Interview with Strongman Barry Von Perkins Interviewed by Ben Tatar of CriticalBench.com – July 2011
CB: Today we are here with strongman competitor Barry Von Perkins. Tell us about yourself.
BVP: I'm Barry Perkins. I've been in strongman since 2002. I'm 45 yrs old, and I have an amazing 15 year old daughter who sings, does Olympic lifts and flips some huge tires. (laughs) I'm 6-2, 295'ish, and I work as a construction estimator in Washington DC. I live and train in Reston Virginia.
CB: Barry, I heard you opened a new gym. What is it called and where is it?
BVP: The gym is called The Edge 2.0. It's located in Reston/Herndon, Virginia. The address is 310 Victory Drive Herndon, Virginia at CrossFit Reston.
CB: If you're in the Virginia area, make sure to check out Barry's gym. Barry, how did you get started with this new gym?
BVP: We used to train at my house on Waters Edge Lane (hence the name The Edge Crew) but the neighborhood didn't like it. It began with letters. I finally got one that read, "Homeowners are frightened when their houses shake when you drop those heavy weights." So I figured I'd better stop. I was a strongman with a crew and had no place to train. When I started looking, the receptionist where I worked suggested contacting CrossFit Reston (2 miles from my house). I was like, "Yeah, you're silly, girl" However, I figured it couldn't hurt. So, I sent an email with some videos of what we do, and asked if we could come out and train there. They said YES!!. So I share a space with Crossfit Reston. I keep my stuff in the corner, and on Sundays, when they are closed, we get to use the whole 8,000 square feet of space. They have been amazing to us and so accommodating. Maggie and Jeff are so awesome! They own the CrossFit. As word started to spread, we grew. There are a lot of people interested in strongman. I put on a contest in March. I made it newbie friendly and it was a blowout!! I am hoping soon to get my own space because we are growing and so is CrossFit Reston. We just need to figure out the finances.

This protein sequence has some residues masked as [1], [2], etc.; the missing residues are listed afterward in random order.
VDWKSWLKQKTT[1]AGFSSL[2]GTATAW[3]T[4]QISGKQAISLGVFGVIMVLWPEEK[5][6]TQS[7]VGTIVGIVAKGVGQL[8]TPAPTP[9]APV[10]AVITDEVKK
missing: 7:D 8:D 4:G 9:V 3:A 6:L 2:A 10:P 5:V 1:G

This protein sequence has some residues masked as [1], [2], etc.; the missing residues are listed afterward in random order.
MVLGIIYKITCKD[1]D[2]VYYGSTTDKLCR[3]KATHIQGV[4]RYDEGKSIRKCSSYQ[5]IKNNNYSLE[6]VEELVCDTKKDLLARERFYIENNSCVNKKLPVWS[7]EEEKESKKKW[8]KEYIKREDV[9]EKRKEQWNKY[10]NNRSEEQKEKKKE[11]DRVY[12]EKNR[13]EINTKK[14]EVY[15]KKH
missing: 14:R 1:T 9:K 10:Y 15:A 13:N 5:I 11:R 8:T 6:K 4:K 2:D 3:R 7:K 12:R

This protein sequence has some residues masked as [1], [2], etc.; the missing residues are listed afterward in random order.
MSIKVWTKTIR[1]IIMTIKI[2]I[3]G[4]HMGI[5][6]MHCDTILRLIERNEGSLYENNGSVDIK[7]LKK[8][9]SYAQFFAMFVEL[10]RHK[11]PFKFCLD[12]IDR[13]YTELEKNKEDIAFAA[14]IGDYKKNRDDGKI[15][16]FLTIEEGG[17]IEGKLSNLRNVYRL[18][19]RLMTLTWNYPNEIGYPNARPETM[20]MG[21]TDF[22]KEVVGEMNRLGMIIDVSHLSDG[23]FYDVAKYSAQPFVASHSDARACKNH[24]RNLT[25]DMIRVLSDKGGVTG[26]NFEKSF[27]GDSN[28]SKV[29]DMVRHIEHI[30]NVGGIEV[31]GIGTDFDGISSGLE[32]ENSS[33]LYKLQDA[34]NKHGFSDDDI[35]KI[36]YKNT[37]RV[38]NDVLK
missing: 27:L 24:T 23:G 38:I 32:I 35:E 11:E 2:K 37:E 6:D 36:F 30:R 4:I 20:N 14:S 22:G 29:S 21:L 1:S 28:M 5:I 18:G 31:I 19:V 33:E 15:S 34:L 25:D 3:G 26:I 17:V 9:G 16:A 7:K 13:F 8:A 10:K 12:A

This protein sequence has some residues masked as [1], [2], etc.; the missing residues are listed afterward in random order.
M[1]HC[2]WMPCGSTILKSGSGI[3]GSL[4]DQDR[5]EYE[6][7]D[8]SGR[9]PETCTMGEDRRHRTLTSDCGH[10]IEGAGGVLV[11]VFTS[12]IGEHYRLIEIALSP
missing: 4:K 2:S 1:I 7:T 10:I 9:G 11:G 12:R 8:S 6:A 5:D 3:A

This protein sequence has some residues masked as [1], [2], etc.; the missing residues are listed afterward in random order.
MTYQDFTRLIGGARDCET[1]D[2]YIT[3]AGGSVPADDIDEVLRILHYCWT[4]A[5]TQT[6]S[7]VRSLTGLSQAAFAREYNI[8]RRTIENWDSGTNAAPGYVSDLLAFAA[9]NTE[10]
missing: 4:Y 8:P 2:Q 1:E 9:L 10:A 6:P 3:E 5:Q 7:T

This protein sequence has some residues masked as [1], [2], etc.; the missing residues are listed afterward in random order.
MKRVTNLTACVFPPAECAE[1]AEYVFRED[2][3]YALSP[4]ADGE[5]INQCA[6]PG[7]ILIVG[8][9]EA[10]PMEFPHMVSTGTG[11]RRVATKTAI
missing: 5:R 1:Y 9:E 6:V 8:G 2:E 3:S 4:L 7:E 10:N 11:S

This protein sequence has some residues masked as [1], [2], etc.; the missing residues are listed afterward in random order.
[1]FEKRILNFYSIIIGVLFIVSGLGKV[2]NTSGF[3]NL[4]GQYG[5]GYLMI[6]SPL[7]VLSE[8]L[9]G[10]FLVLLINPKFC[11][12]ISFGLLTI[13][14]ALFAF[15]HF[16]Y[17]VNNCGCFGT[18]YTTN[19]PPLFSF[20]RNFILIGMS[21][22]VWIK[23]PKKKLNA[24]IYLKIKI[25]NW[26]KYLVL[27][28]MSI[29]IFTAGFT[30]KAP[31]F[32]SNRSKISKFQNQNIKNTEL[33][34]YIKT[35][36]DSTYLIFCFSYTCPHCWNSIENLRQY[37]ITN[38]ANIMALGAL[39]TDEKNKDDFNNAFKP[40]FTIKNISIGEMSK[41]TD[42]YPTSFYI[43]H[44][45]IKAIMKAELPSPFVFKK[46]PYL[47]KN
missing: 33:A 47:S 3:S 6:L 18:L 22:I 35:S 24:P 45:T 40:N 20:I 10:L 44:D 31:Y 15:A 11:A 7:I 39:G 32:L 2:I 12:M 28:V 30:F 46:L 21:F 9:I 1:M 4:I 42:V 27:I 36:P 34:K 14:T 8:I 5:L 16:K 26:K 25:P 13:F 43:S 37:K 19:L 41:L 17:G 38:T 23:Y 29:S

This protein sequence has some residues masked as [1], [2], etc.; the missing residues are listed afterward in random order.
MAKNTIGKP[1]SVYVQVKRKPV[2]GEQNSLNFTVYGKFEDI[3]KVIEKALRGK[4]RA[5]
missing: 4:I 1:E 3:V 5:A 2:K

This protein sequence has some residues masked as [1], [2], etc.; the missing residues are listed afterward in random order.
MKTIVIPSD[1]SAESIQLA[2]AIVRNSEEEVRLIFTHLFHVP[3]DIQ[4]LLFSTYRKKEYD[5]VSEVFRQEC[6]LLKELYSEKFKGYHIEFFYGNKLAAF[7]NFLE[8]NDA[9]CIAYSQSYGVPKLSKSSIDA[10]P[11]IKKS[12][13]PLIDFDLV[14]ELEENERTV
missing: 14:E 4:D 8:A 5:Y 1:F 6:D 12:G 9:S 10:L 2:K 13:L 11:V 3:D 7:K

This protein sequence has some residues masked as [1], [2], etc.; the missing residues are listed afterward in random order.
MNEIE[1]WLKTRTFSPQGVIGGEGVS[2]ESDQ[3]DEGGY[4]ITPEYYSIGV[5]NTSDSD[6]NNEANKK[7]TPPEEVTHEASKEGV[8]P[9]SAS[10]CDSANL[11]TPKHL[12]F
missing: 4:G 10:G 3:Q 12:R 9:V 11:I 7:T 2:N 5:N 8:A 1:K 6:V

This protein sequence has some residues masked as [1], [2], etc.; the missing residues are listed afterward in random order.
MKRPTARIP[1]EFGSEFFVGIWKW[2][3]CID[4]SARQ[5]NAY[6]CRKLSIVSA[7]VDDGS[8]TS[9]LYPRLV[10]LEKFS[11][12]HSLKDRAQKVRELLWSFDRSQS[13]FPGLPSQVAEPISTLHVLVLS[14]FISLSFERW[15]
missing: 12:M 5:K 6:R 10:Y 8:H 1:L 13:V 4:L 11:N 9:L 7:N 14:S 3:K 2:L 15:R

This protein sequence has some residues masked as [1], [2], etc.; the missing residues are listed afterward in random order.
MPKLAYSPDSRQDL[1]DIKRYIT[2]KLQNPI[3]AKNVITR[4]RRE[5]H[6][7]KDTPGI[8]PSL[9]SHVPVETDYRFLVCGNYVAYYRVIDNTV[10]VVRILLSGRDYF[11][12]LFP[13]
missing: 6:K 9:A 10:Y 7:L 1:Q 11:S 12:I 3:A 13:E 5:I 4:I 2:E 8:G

CB: Great story, Barry. What type of equipment is in your new gym?
BVP: We have the typical barbells and bumper plates, but we also have every strongman toy you can think of, except Fingal Fingers and Power Stairs. We have logs, atlas stones (I made a 530lbs 20" stone for Mike Jenkins who was training for the Arnold last March and pulled 2nd place.) We also have frame carry, farmers, 6 tires, an axle, a hummer tire deadlift rig (I keep it for Al Thompson), a Car Deadlift rig (with bleachers) and some other sundry items.